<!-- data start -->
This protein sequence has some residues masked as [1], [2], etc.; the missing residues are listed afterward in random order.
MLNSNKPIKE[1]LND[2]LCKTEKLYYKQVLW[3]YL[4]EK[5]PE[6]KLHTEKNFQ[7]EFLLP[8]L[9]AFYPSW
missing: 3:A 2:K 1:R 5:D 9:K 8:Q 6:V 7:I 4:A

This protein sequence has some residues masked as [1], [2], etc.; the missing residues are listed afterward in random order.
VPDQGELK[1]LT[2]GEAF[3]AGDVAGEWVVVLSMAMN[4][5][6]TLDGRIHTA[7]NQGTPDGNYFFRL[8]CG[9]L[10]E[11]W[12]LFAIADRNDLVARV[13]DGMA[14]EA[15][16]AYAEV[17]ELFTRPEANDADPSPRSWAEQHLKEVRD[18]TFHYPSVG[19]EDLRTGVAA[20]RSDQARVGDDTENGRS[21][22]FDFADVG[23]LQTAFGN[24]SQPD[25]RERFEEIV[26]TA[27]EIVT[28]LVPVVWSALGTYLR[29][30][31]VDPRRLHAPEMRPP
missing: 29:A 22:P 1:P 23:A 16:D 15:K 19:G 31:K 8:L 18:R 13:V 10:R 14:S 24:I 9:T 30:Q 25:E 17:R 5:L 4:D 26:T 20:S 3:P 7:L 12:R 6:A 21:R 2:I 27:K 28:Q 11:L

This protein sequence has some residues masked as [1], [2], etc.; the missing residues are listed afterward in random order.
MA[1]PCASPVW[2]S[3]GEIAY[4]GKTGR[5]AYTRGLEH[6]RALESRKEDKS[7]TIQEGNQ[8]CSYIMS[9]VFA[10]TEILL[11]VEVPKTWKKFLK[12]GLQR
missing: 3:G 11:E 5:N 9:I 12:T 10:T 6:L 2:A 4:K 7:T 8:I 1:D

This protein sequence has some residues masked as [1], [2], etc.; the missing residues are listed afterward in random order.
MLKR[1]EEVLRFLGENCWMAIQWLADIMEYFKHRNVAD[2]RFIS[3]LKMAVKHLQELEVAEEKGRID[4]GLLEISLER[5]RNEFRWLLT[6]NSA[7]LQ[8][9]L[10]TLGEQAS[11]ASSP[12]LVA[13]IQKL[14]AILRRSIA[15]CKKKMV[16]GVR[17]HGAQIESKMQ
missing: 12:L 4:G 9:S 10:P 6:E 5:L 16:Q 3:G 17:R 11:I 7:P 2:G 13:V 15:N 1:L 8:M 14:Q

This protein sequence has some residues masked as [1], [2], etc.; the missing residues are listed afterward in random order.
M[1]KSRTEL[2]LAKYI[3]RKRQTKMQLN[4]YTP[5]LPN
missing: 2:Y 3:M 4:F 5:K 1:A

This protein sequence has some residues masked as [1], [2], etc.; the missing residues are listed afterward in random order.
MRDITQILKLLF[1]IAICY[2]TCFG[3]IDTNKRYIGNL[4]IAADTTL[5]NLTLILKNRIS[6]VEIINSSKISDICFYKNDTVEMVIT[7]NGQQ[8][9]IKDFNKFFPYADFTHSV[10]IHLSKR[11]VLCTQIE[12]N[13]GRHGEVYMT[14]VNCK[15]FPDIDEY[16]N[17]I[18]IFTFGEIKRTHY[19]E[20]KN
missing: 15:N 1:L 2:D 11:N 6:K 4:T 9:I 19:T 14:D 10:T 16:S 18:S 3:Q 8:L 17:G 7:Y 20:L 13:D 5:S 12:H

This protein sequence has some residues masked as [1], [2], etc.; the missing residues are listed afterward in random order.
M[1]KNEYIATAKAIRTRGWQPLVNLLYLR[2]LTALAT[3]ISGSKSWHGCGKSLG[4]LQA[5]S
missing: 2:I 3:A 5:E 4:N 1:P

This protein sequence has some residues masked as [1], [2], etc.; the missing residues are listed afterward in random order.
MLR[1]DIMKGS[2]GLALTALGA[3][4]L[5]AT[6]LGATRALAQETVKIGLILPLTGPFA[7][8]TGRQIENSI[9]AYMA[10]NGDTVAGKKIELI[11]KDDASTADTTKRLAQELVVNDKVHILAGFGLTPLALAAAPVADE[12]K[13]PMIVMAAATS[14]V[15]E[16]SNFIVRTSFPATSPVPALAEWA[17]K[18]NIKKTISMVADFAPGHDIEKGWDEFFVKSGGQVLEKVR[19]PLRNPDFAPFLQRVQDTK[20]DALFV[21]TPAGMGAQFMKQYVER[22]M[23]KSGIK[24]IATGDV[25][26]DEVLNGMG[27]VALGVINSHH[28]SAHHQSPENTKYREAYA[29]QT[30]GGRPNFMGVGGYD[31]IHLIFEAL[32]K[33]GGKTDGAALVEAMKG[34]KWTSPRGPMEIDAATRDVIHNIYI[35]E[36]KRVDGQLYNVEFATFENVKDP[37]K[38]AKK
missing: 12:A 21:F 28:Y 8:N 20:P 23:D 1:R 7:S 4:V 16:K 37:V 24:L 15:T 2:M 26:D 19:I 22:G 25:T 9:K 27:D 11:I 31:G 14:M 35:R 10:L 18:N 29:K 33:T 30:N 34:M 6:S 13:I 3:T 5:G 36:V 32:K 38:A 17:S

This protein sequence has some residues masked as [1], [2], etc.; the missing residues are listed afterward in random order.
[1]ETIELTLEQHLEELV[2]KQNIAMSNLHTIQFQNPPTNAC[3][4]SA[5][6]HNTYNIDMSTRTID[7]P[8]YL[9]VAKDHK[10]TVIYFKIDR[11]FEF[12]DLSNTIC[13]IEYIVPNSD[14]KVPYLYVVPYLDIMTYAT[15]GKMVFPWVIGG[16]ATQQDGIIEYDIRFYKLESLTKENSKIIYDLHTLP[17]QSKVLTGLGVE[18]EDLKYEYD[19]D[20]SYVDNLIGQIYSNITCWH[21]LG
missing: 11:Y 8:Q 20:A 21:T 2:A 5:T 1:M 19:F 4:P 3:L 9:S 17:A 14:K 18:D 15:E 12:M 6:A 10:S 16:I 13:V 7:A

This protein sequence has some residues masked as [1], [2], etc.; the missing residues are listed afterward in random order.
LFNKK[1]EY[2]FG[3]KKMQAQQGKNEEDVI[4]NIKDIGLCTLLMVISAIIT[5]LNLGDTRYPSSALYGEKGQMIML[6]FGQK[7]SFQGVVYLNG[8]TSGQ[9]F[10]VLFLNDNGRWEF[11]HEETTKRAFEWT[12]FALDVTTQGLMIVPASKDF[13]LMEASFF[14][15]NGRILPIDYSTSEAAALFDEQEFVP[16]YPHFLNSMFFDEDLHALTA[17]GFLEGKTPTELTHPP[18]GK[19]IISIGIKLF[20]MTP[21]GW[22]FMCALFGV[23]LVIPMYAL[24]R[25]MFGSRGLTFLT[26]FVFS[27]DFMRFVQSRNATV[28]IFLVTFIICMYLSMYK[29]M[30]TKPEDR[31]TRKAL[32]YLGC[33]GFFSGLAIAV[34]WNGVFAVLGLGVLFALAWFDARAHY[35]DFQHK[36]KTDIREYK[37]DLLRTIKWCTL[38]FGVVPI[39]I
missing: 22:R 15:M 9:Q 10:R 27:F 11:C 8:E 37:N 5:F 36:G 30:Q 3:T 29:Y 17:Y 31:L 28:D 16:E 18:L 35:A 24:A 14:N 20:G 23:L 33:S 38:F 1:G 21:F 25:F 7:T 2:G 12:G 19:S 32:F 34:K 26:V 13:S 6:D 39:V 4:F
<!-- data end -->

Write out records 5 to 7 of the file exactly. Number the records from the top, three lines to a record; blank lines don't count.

This protein sequence has some residues masked as [1], [2], etc.; the missing residues are listed afterward in random order.
M[1]KSRTEL[2]LAKYI[3]RKRQTKMQLN[4]YTP[5]LPN
missing: 2:Y 3:M 4:F 5:K 1:A

This protein sequence has some residues masked as [1], [2], etc.; the missing residues are listed afterward in random order.
MRDITQILKLLF[1]IAICY[2]TCFG[3]IDTNKRYIGNL[4]IAADTTL[5]NLTLILKNRIS[6]VEIINSSKISDICFYKNDTVEMVIT[7]NGQQ[8][9]IKDFNKFFPYADFTHSV[10]IHLSKR[11]VLCTQIE[12]N[13]GRHGEVYMT[14]VNCK[15]FPDIDEY[16]N[17]I[18]IFTFGEIKRTHY[19]E[20]KN
missing: 15:N 1:L 2:D 11:N 6:K 4:T 9:I 19:T 14:D 10:T 16:S 18:S 3:Q 8:L 17:G 7:Y 20:L 13:D 5:S 12:H

This protein sequence has some residues masked as [1], [2], etc.; the missing residues are listed afterward in random order.
M[1]KNEYIATAKAIRTRGWQPLVNLLYLR[2]LTALAT[3]ISGSKSWHGCGKSLG[4]LQA[5]S
missing: 2:I 3:A 5:E 4:N 1:P